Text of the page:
Right now, Bradford has exactly one-third of the training-camp practice reps to build comfort. That’s how Sunday’s practice went, with Bradford, then Daniel, then Wentz, cycling through 7-on-7s and 11-on-11s with equal play counts. Pederson has said Bradford’s reps might increase toward the third exhibition game, when starters get their most extended action of the preseason, but for now the same amount of time to master the offense is being offered to each quarterback.
On Sunday, all three quarterbacks had an up-and-down practice. Bradford’s best throw came on a deep post route to Jordan Matthews in 7-on-7 drills; he hit his receiver in stride after Matthews had beaten cornerback Leodis McKelvin and safety Malcolm Jenkins about 50 yards downfield. On his next set of reps, an out route to Matthews was mistimed and fell incomplete. Matthews had pushed his route farther upfield, but Bradford came over to tell him he thought the defender was far enough off in coverage that Matthews should have cut off the route earlier. “Sam is big on those little things,” Matthews says, “so I have to be big on them, too.”
That’s how it works now, although the current hierarchy is a tenuous one. Pederson points out the mechanics that Wentz needs time to fix, like keeping his feet tighter to the ground, and adopting a posture that’s less stiff and erect. But he also raves about the unusual, off-balance throws that Wentz can make, calling them “Favre-like.”
“I have seen too many young quarterbacks who get anointed early and then fizzle,” Pederson insists. “Obviously there’s unforeseeable conditions that will pop up through the year, whether it be injuries or win-loss record, and you cross that bridge then. But I’m not going to worry about tomorrow when you have today in front of you.”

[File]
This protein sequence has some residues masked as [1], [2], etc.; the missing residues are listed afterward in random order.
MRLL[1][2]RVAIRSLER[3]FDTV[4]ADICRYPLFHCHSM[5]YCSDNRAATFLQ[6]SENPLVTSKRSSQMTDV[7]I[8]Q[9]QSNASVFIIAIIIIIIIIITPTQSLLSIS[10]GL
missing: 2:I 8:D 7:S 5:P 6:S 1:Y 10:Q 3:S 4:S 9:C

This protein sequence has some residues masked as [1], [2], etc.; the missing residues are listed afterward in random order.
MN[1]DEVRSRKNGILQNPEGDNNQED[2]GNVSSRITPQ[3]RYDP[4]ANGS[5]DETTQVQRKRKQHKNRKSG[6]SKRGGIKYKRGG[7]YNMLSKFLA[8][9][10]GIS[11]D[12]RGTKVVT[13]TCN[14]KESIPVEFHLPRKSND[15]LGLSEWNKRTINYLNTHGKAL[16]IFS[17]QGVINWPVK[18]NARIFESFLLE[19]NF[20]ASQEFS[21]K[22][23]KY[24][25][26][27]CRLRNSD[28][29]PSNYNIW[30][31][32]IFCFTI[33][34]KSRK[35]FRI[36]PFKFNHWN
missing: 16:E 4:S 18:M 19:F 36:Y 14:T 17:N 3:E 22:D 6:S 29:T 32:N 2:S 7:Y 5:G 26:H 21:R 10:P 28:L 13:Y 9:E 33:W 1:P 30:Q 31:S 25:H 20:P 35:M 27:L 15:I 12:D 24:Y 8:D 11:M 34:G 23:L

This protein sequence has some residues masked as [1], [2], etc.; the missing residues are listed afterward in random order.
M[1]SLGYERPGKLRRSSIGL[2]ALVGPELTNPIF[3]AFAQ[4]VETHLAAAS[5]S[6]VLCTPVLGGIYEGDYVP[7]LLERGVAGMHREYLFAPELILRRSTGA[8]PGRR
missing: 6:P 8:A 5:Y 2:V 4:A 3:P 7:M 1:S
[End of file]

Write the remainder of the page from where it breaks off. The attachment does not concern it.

Tomorrow is inevitable, and Wentz is a fait accompli. The question is: How well does Bradford have to play to make today last?
Five Things I Thought About the Eagles
1) Doug Pederson’s practices are the polar opposite of Chip Kelly’s practices. Sunday’s special session in the stadium lasted a little over two hours, but Pederson said the norm will be about three hours in length. “A normal football game is three hours long, so why not start now, get them in game-ready shape?” While Kelly’s practices were conducted at warp speed, rattling off reps without huddling in between, Pederson prefers to take time in between to make corrections. Sometimes, if a play is run wrong, he’ll send the guys back to the line to do it again. “That’s the only way we are going to get better, if you can get immediate feedback on the field,” Pederson says. The players were introduced to the new normal with a three-hour padded practice last Friday. “People were about to die,” Bradford said. “I think some guys realized, this is what a real training camp practice is like. It’s an adjustment. It’s kind of a new mentality.”
2) Eric Rowe is determined to claw his way back up the depth chart. A second-round pick under Chip Kelly, the defensive back struggled this spring under the new coaching staff. But he started to turned things around early in training camp. Sunday, it was with an interception of a Chase Daniel pass in team drills. “Sexy pick,” linebacker Mychal Kendricks told Rowe on their way into the locker room.
3) The depth at running back is very thin. Ryan Mathews, who has struggled with durability throughout his seven-year career, is on the non-football injury list with an ankle injury suffered while working out on his own. In his place, Darren Sproles has been working with the first team. The 33-year-old is a versatile weapon but not a workhorse back.
4) Philly fans are tough, Part No. 8,367. During 1-on-1 drills between WRs and DBs, Josh Huff made a few nice catches. But when he let one pass get batted away, a heckler pounced. “This isn’t Chip Kelly’s Oregon Ducks anymore,” the fan screamed.
5) Jordan Matthews is a really good teammate. While at Vanderbilt, the WR played with QB Jordan Rodgers, the younger brother of Aaron and one of two finalists in this season’s Bachelorette. The reality show’s finale is Monday night, and Matthews told us on video why JoJo Fletcher should pick his old QB. “We had a great relationship,” he said of Rodgers, “so I think they could, too.”